Solar – and wind – will finally bring an element of environmental consciousness, and value for money, to the system charged with keeping the lights on in Britain. Is PV finally shaking off long-held fears about its intermittent nature?
The U.K. renewables industry body has hailed the decision to consider including solar and wind power in the nation’s capacity market as a step in the right direction for an energy system which until now has disregarded value for money and environmental benefits.
“Solar power is the fastest growing energy technology in the world, and works exceptionally well even in the U.K.’s northern location and climate,” said James Court, Head of Policy and External Affairs at the Renewable Energy Association. “With rapid developments in energy storage technology, solar is set to become an even more efficient source of energy – in the U.K. there is nothing to stop solar with storage providing significant amounts of … electricity supply, and [solar] should be an integral part of the capacity market in the future.
“The capacity market is insufficient as it currently only considers security of supply, completely ignoring decarbonization and value for money – this could be one step in the right direction as the ban on wind and solar could be lifted.”
The trade body was speaking out after it was announced the government will consult on whether to include solar and wind power generators in the capacity market, which ensures the lights stay on by guaranteeing payment for electricity generators to supply given amounts of energy at times of stress on the U.K. energy market. It was also announced yesterday that London-based Limejump‘s virtual power plant – which aggregates power from distributed generators – would be permitted by energy regulator Ofgem to enter the balancing mechanism market in the same way as traditional power stations.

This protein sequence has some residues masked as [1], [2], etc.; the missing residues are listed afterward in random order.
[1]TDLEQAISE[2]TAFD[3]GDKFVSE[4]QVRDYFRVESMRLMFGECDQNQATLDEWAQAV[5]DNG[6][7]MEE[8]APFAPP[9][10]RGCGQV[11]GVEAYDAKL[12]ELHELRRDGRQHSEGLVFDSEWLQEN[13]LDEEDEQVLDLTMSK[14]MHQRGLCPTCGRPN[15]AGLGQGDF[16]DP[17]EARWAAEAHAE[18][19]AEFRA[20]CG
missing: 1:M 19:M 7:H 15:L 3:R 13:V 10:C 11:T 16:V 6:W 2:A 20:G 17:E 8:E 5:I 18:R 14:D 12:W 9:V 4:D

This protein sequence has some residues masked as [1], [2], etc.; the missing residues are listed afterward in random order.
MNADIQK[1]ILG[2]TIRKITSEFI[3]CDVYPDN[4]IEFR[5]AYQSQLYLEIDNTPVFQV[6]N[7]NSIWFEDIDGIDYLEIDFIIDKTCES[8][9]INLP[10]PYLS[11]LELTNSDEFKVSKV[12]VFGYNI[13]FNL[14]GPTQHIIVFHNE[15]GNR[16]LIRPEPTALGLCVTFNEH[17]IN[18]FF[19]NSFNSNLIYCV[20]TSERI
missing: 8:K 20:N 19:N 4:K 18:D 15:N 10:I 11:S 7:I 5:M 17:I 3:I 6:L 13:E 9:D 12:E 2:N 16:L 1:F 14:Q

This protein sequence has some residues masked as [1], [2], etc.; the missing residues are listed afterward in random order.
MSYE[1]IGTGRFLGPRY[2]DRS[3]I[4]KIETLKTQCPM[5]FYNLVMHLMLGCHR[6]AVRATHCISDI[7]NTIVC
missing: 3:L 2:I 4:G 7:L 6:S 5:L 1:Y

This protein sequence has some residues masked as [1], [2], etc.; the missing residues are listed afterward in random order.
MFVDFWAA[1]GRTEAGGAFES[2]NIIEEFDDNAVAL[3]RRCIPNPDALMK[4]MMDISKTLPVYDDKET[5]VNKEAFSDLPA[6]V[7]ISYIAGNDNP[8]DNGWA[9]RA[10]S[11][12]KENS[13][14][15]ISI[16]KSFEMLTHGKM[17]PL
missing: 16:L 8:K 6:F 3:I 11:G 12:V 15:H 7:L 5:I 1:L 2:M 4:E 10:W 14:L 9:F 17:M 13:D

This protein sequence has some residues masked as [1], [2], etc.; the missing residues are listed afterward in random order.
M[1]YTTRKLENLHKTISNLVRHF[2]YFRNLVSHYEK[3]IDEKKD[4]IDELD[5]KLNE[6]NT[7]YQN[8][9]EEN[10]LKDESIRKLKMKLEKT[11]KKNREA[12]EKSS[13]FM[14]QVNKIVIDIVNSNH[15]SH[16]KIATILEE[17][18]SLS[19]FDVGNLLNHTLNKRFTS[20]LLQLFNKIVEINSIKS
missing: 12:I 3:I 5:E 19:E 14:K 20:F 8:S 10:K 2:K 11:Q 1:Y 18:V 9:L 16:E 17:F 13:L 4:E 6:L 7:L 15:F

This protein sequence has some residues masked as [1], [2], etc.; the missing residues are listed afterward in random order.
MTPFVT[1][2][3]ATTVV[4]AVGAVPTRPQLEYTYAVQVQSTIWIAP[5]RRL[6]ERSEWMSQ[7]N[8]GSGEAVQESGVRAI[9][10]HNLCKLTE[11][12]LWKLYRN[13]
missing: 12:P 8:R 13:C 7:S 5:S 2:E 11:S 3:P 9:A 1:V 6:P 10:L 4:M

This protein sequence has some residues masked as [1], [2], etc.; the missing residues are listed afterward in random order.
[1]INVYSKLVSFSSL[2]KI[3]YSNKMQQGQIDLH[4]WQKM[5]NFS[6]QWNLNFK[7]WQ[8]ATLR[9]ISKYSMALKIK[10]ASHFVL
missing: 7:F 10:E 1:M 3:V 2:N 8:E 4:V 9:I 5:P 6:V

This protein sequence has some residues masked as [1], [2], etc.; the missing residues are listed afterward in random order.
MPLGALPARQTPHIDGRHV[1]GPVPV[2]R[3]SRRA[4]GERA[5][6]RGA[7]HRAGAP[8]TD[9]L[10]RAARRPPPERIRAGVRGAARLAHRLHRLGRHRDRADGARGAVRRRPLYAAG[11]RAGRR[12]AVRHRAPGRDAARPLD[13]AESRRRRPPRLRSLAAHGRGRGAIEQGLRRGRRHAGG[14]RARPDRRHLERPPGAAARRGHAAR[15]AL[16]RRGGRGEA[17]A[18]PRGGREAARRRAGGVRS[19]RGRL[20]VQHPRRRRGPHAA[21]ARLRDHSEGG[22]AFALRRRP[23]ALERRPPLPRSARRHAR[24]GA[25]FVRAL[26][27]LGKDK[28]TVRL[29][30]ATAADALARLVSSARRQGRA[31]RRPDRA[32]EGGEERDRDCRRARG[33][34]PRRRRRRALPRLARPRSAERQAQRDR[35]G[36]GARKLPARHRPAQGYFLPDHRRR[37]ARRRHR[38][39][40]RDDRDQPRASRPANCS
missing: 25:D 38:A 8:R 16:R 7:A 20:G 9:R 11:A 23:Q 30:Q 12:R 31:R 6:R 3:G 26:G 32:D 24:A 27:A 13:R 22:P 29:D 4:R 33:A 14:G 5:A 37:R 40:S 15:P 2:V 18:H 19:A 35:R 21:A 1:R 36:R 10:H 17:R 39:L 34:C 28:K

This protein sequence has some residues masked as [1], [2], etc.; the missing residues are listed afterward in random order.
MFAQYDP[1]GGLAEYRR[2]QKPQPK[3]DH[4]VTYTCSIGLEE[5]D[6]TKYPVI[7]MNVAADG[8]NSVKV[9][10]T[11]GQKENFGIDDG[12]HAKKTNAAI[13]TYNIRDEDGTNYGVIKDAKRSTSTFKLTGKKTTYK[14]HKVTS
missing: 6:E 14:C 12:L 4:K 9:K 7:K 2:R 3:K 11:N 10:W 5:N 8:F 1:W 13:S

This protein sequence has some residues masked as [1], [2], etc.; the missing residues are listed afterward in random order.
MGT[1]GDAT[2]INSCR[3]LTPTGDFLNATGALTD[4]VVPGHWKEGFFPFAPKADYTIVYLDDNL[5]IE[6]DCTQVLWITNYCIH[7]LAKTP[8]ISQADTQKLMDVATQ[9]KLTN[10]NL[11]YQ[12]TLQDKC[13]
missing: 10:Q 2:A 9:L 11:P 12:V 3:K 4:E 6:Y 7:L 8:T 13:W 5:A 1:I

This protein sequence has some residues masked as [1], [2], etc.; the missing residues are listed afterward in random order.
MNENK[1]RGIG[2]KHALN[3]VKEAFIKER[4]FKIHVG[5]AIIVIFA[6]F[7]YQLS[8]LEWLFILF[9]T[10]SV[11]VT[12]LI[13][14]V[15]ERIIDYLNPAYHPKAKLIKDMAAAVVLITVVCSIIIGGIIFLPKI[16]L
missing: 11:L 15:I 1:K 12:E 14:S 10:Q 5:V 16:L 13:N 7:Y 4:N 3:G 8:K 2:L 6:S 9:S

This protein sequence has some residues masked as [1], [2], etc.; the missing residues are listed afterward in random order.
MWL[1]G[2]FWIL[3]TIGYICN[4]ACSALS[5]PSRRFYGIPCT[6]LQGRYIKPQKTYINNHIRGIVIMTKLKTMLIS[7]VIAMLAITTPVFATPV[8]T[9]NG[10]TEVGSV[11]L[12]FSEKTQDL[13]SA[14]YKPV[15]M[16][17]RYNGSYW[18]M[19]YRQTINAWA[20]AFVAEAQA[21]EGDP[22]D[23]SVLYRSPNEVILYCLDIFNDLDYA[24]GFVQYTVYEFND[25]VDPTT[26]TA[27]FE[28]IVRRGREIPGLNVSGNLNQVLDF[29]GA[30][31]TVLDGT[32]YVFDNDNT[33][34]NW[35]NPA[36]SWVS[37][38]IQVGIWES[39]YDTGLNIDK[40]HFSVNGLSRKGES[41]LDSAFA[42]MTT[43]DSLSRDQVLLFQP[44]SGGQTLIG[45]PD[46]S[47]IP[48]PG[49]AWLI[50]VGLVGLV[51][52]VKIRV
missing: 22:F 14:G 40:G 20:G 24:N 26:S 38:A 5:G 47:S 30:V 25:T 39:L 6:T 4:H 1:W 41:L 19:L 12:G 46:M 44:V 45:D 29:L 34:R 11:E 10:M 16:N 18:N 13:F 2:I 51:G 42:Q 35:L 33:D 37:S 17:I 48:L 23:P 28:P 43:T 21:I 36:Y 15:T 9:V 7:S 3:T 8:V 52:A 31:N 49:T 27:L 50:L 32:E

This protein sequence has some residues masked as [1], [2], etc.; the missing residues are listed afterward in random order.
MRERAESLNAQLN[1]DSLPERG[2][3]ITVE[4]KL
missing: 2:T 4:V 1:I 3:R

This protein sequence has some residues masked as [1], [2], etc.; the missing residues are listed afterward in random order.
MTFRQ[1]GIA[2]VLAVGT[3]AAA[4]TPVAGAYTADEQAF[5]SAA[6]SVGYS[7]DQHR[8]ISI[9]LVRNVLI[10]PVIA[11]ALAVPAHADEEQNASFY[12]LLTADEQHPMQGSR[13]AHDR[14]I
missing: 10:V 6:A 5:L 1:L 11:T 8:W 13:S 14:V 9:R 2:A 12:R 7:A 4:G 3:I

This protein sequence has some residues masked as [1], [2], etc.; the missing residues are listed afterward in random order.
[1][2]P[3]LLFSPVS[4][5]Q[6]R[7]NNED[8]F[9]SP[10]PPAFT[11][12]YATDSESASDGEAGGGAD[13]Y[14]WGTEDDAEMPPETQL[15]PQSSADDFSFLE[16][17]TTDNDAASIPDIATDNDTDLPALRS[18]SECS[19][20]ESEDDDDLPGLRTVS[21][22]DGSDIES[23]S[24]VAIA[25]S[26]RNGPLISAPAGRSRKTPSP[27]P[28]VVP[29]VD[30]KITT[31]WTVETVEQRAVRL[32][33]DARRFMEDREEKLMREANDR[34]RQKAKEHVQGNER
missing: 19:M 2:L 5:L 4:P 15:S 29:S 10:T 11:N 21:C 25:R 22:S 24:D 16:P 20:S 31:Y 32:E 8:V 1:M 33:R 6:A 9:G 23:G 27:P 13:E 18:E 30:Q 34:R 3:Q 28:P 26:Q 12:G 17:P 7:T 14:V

‘Capacity market inclusion could help installers recover’
“This is great news for the renewable power and storage industries, and represents the future of a flexible grid that is capable of responding to the needs of the market by exploiting renewable assets to their full potential by procuring smaller scale generation units,” Mr Court told pv magazine.
The government has consulted industry stakeholders on issues such as what measures would be required of generators to cover the intermittent, ‘non-dispatchable’ nature of renewable energy.
“Advancements in energy storage will represent a significant opportunity for balancing variable renewables such as solar PV, as combined solar and storage projects are already being delivered and this smooths out the power supplies onto the grid,” said Mr Court. “There is also an opportunity for secondary trading, leveling out generation variability, and helping the U.K. to improve management of supply shortages and severe weather events in the future.
Citing his organisation’s latest annual report, Mr Court added: “There are now almost one million PV installations on buildings and in fields across the U.K., and solar module prices are forecast to continue to fall, with a further 30% reduction expected by 2020.
“Given the closure of the FITs scheme and barriers in the CfD [Contracts for Difference] scheme, inclusion in the capacity market could be just the boost the sector needs to bring down prices further, increase deployment and create jobs following the thousands of installers that have left the industry in recent years due to the withdrawal of support.”